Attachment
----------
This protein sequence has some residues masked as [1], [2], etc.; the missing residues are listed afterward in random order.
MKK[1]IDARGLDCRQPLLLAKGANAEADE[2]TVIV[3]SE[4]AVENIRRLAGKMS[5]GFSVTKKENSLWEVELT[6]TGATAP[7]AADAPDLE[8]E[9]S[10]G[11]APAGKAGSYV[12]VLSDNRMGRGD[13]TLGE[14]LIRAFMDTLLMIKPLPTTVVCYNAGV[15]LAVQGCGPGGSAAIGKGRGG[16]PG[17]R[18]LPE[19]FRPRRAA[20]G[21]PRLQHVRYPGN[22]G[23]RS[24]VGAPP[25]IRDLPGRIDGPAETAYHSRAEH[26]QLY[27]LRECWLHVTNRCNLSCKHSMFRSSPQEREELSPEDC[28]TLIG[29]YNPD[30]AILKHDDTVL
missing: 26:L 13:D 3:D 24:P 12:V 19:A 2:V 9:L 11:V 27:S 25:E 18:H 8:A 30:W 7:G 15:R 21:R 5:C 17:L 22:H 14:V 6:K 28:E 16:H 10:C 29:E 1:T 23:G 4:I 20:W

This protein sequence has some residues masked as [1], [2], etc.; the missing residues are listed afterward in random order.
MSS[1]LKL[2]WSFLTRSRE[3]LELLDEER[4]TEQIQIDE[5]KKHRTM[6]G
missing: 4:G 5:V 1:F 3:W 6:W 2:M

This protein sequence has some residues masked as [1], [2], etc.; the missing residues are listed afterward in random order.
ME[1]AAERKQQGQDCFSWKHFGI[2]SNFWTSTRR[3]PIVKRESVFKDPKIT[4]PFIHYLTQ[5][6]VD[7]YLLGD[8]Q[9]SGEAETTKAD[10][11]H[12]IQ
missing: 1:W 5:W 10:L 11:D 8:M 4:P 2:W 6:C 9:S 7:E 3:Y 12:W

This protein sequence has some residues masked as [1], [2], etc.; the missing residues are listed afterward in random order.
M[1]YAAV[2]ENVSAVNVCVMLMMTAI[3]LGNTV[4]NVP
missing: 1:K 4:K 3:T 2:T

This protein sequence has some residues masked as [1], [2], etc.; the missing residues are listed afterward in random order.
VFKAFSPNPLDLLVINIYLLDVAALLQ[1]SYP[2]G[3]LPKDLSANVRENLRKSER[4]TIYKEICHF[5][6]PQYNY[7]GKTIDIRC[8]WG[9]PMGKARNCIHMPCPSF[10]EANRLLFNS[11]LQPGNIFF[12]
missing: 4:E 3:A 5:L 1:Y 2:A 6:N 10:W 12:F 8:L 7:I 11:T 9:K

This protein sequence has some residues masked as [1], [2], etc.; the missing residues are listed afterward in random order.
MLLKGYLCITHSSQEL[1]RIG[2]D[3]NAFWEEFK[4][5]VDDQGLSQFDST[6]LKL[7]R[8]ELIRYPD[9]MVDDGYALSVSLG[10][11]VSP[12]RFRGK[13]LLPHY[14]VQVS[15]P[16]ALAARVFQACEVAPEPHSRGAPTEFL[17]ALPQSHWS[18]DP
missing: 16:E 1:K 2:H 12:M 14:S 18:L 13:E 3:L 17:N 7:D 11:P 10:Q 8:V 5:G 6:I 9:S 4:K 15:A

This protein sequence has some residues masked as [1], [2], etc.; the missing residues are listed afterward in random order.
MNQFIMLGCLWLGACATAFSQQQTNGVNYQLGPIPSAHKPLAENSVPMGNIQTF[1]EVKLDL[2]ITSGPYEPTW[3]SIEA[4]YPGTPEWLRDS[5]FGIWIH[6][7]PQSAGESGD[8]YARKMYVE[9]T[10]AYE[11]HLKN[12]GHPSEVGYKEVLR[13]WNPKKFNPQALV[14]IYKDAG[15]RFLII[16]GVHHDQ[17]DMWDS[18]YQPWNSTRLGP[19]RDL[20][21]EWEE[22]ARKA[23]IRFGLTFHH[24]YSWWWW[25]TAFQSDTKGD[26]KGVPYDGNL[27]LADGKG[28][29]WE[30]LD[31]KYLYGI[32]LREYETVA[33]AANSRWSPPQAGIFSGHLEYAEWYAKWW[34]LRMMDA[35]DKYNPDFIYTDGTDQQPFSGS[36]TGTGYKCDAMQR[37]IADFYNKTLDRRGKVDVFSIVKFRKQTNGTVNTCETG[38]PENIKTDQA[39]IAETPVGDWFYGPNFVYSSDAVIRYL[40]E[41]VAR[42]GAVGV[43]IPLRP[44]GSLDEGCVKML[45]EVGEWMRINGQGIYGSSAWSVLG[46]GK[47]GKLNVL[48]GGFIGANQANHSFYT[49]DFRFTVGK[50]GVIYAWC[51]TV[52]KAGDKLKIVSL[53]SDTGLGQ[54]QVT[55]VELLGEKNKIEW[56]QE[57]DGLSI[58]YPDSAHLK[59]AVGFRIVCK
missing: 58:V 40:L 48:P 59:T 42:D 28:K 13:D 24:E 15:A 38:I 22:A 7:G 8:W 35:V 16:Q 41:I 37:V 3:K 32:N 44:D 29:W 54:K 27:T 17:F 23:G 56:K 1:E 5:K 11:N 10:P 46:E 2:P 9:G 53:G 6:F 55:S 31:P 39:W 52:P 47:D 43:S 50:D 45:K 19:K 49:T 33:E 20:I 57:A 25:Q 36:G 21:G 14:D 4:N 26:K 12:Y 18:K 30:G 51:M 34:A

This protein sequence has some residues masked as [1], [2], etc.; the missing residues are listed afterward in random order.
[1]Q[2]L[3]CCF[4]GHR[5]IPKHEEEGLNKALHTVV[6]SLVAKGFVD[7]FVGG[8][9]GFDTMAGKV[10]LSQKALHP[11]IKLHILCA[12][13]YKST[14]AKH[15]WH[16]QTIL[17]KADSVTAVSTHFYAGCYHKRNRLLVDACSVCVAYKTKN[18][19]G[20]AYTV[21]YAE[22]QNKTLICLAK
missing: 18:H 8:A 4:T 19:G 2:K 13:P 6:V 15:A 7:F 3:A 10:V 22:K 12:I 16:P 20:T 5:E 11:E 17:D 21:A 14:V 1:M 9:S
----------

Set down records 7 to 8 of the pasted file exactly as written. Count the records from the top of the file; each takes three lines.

This protein sequence has some residues masked as [1], [2], etc.; the missing residues are listed afterward in random order.
MNQFIMLGCLWLGACATAFSQQQTNGVNYQLGPIPSAHKPLAENSVPMGNIQTF[1]EVKLDL[2]ITSGPYEPTW[3]SIEA[4]YPGTPEWLRDS[5]FGIWIH[6][7]PQSAGESGD[8]YARKMYVE[9]T[10]AYE[11]HLKN[12]GHPSEVGYKEVLR[13]WNPKKFNPQALV[14]IYKDAG[15]RFLII[16]GVHHDQ[17]DMWDS[18]YQPWNSTRLGP[19]RDL[20][21]EWEE[22]ARKA[23]IRFGLTFHH[24]YSWWWW[25]TAFQSDTKGD[26]KGVPYDGNL[27]LADGKG[28][29]WE[30]LD[31]KYLYGI[32]LREYETVA[33]AANSRWSPPQAGIFSGHLEYAEWYAKWW[34]LRMMDA[35]DKYNPDFIYTDGTDQQPFSGS[36]TGTGYKCDAMQR[37]IADFYNKTLDRRGKVDVFSIVKFRKQTNGTVNTCETG[38]PENIKTDQA[39]IAETPVGDWFYGPNFVYSSDAVIRYL[40]E[41]VAR[42]GAVGV[43]IPLRP[44]GSLDEGCVKML[45]EVGEWMRINGQGIYGSSAWSVLG[46]GK[47]GKLNVL[48]GGFIGANQANHSFYT[49]DFRFTVGK[50]GVIYAWC[51]TV[52]KAGDKLKIVSL[53]SDTGLGQ[54]QVT[55]VELLGEKNKIEW[56]QE[57]DGLSI[58]YPDSAHLK[59]AVGFRIVCK
missing: 58:V 40:L 48:P 59:T 42:D 28:K 13:D 24:E 15:A 38:I 22:A 7:G 8:W 35:V 16:Q 41:I 37:V 3:K 32:N 44:D 29:W 54:K 27:T 17:F 23:G 56:K 1:E 5:K 11:N 10:P 46:E 2:P 9:G 53:G 6:F 55:S 31:P 39:W 52:P 47:D 43:S 50:D 45:K 19:K 49:T 33:E 20:I 57:A 25:Q 36:G 21:G 14:D 4:N 26:K 12:Y 18:K 30:G 51:M 34:A

This protein sequence has some residues masked as [1], [2], etc.; the missing residues are listed afterward in random order.
[1]Q[2]L[3]CCF[4]GHR[5]IPKHEEEGLNKALHTVV[6]SLVAKGFVD[7]FVGG[8][9]GFDTMAGKV[10]LSQKALHP[11]IKLHILCA[12][13]YKST[14]AKH[15]WH[16]QTIL[17]KADSVTAVSTHFYAGCYHKRNRLLVDACSVCVAYKTKN[18][19]G[20]AYTV[21]YAE[22]QNKTLICLAK
missing: 18:H 8:A 4:T 19:G 2:K 13:P 6:V 15:A 7:F 3:A 10:V 22:K 12:I 16:P 20:T 5:E 11:E 17:D 21:A 14:V 1:M 9:S